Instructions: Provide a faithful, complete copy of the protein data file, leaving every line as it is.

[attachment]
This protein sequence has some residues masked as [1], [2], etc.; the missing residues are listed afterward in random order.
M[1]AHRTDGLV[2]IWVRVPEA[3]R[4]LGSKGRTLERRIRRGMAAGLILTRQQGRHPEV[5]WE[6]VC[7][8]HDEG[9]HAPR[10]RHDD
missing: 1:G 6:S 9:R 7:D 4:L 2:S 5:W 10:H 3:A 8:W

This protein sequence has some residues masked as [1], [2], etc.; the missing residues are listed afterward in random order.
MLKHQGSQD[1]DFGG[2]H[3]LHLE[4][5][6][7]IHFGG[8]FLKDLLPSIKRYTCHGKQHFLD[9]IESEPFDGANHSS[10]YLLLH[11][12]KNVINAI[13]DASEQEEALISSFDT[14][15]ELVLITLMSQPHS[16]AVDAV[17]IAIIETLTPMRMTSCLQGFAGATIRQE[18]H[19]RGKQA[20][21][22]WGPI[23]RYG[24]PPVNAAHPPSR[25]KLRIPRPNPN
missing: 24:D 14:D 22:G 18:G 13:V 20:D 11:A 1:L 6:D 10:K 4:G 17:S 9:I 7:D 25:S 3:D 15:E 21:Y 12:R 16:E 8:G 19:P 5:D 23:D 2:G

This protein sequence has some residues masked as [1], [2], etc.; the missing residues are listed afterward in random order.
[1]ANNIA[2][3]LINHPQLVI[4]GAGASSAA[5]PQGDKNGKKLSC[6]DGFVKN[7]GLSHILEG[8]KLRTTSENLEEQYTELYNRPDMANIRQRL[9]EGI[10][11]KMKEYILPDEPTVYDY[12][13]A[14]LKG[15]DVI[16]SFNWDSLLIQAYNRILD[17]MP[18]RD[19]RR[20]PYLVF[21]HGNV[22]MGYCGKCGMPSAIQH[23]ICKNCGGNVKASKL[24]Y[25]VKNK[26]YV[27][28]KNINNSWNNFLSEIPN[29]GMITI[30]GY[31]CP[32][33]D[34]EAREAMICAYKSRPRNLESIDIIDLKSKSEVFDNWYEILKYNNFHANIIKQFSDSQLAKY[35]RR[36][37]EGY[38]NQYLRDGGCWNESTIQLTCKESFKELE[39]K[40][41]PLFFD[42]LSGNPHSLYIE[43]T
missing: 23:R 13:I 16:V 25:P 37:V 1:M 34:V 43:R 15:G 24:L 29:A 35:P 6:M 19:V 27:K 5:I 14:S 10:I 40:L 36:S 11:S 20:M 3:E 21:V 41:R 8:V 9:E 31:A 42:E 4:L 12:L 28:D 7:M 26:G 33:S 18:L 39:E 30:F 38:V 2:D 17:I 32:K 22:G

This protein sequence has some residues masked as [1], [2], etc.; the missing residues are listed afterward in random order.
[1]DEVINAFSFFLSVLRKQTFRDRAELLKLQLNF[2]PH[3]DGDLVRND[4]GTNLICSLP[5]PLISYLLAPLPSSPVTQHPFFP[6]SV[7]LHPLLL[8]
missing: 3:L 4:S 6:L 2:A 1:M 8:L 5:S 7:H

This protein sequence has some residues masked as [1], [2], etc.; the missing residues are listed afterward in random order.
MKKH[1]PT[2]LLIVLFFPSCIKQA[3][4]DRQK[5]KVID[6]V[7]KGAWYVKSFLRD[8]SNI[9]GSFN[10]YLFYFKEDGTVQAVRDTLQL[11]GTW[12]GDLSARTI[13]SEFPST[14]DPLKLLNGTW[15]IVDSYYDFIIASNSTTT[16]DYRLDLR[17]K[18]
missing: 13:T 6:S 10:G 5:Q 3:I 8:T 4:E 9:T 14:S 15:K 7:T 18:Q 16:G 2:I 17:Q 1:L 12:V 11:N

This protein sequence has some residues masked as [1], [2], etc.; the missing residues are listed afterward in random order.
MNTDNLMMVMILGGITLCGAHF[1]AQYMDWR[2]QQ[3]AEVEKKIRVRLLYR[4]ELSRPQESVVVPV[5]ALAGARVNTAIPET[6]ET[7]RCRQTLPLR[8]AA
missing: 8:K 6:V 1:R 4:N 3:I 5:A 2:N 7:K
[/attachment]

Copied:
This protein sequence has some residues masked as [1], [2], etc.; the missing residues are listed afterward in random order.
M[1]AHRTDGLV[2]IWVRVPEA[3]R[4]LGSKGRTLERRIRRGMAAGLILTRQQGRHPEV[5]WE[6]VC[7][8]HDEG[9]HAPR[10]RHDD
missing: 1:G 6:S 9:R 7:D 4:L 2:S 5:W 10:H 3:A 8:W

This protein sequence has some residues masked as [1], [2], etc.; the missing residues are listed afterward in random order.
MLKHQGSQD[1]DFGG[2]H[3]LHLE[4][5][6][7]IHFGG[8]FLKDLLPSIKRYTCHGKQHFLD[9]IESEPFDGANHSS[10]YLLLH[11][12]KNVINAI[13]DASEQEEALISSFDT[14][15]ELVLITLMSQPHS[16]AVDAV[17]IAIIETLTPMRMTSCLQGFAGATIRQE[18]H[19]RGKQA[20][21][22]WGPI[23]RYG[24]PPVNAAHPPSR[25]KLRIPRPNPN
missing: 24:D 14:D 22:G 18:G 13:V 20:D 11:A 1:L 6:D 10:K 4:G 17:S 9:I 7:D 25:S 3:D 15:E 21:Y 12:R 16:E 8:G 19:P 5:D 23:D 2:G

This protein sequence has some residues masked as [1], [2], etc.; the missing residues are listed afterward in random order.
[1]ANNIA[2][3]LINHPQLVI[4]GAGASSAA[5]PQGDKNGKKLSC[6]DGFVKN[7]GLSHILEG[8]KLRTTSENLEEQYTELYNRPDMANIRQRL[9]EGI[10][11]KMKEYILPDEPTVYDY[12][13]A[14]LKG[15]DVI[16]SFNWDSLLIQAYNRILD[17]MP[18]RD[19]RR[20]PYLVF[21]HGNV[22]MGYCGKCGMPSAIQH[23]ICKNCGGNVKASKL[24]Y[25]VKNK[26]YV[27][28]KNINNSWNNFLSEIPN[29]GMITI[30]GY[31]CP[32][33]D[34]EAREAMICAYKSRPRNLESIDIIDLKSKSEVFDNWYEILKYNNFHANIIKQFSDSQLAKY[35]RR[36][37]EGY[38]NQYLRDGGCWNESTIQLTCKESFKELE[39]K[40][41]PLFFD[42]LSGNPHSLYIE[43]T
missing: 23:R 13:I 16:V 25:P 37:V 1:M 34:V 43:R 15:G 24:L 29:A 35:P 6:M 19:V 27:K 5:I 14:S 10:I 40:L 36:S 11:S 20:M 3:E 21:V 41:R 8:V 9:E 31:A 42:E 4:L 12:L 28:D 7:M 26:G 33:S 18:L 39:E 30:F 38:V 2:D 17:I 32:K 22:G

This protein sequence has some residues masked as [1], [2], etc.; the missing residues are listed afterward in random order.
[1]DEVINAFSFFLSVLRKQTFRDRAELLKLQLNF[2]PH[3]DGDLVRND[4]GTNLICSLP[5]PLISYLLAPLPSSPVTQHPFFP[6]SV[7]LHPLLL[8]
missing: 3:L 4:S 6:L 2:A 1:M 8:L 5:S 7:H

This protein sequence has some residues masked as [1], [2], etc.; the missing residues are listed afterward in random order.
MKKH[1]PT[2]LLIVLFFPSCIKQA[3][4]DRQK[5]KVID[6]V[7]KGAWYVKSFLRD[8]SNI[9]GSFN[10]YLFYFKEDGTVQAVRDTLQL[11]GTW[12]GDLSARTI[13]SEFPST[14]DPLKLLNGTW[15]IVDSYYDFIIASNSTTT[16]DYRLDLR[17]K[18]
missing: 13:T 6:S 10:G 5:Q 3:I 8:T 4:E 9:T 14:S 15:K 7:T 18:Q 16:G 2:I 17:Q 1:L 12:V 11:N

This protein sequence has some residues masked as [1], [2], etc.; the missing residues are listed afterward in random order.
MNTDNLMMVMILGGITLCGAHF[1]AQYMDWR[2]QQ[3]AEVEKKIRVRLLYR[4]ELSRPQESVVVPV[5]ALAGARVNTAIPET[6]ET[7]RCRQTLPLR[8]AA
missing: 8:K 6:V 1:R 4:N 3:I 5:A 2:N 7:K